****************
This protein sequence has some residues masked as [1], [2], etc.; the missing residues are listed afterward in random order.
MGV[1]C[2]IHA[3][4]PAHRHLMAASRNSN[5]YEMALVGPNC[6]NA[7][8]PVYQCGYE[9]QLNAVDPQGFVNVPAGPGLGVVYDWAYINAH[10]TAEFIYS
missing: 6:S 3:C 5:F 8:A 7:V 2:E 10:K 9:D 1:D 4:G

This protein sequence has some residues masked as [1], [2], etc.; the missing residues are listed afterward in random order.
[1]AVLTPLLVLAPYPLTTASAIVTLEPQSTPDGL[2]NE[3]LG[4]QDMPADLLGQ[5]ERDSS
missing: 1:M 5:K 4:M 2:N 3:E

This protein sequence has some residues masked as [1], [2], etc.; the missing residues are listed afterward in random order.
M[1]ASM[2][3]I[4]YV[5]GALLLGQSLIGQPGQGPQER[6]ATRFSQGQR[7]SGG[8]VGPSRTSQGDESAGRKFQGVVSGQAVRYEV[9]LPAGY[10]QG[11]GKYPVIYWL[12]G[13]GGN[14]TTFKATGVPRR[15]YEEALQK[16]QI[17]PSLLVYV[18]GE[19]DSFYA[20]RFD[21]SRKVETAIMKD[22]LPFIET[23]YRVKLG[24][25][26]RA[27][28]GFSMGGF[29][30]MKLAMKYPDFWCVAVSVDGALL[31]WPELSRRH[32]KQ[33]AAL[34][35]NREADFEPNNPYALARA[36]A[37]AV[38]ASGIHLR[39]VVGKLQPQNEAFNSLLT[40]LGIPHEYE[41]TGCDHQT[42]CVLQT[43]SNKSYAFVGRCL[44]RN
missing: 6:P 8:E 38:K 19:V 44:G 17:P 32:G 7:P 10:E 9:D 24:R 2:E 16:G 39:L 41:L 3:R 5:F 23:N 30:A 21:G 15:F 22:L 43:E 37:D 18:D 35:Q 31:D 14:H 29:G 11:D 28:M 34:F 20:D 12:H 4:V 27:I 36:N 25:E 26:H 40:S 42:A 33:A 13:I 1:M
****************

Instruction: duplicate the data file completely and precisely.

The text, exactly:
This protein sequence has some residues masked as [1], [2], etc.; the missing residues are listed afterward in random order.
MGV[1]C[2]IHA[3][4]PAHRHLMAASRNSN[5]YEMALVGPNC[6]NA[7][8]PVYQCGYE[9]QLNAVDPQGFVNVPAGPGLGVVYDWAYINAH[10]TAEFIYS
missing: 6:S 3:C 5:F 8:A 7:V 2:E 10:K 9:D 1:D 4:G

This protein sequence has some residues masked as [1], [2], etc.; the missing residues are listed afterward in random order.
[1]AVLTPLLVLAPYPLTTASAIVTLEPQSTPDGL[2]NE[3]LG[4]QDMPADLLGQ[5]ERDSS
missing: 1:M 5:K 4:M 2:N 3:E

This protein sequence has some residues masked as [1], [2], etc.; the missing residues are listed afterward in random order.
M[1]ASM[2][3]I[4]YV[5]GALLLGQSLIGQPGQGPQER[6]ATRFSQGQR[7]SGG[8]VGPSRTSQGDESAGRKFQGVVSGQAVRYEV[9]LPAGY[10]QG[11]GKYPVIYWL[12]G[13]GGN[14]TTFKATGVPRR[15]YEEALQK[16]QI[17]PSLLVYV[18]GE[19]DSFYA[20]RFD[21]SRKVETAIMKD[22]LPFIET[23]YRVKLG[24][25][26]RA[27][28]GFSMGGF[29][30]MKLAMKYPDFWCVAVSVDGALL[31]WPELSRRH[32]KQ[33]AAL[34][35]NREADFEPNNPYALARA[36]A[37]AV[38]ASGIHLR[39]VVGKLQPQNEAFNSLLT[40]LGIPHEYE[41]TGCDHQT[42]CVLQT[43]SNKSYAFVGRCL[44]RN
missing: 6:P 8:E 38:K 19:V 44:G 17:P 32:G 7:P 10:E 9:D 24:R 2:E 16:G 39:L 41:L 3:R 5:F 23:N 30:A 21:G 15:F 22:L 43:E 37:D 18:D 35:Q 31:D 14:H 29:G 11:D 28:M 34:F 20:D 12:H 4:V 27:I 36:N 25:E 26:H 40:S 42:A 33:A 13:I 1:M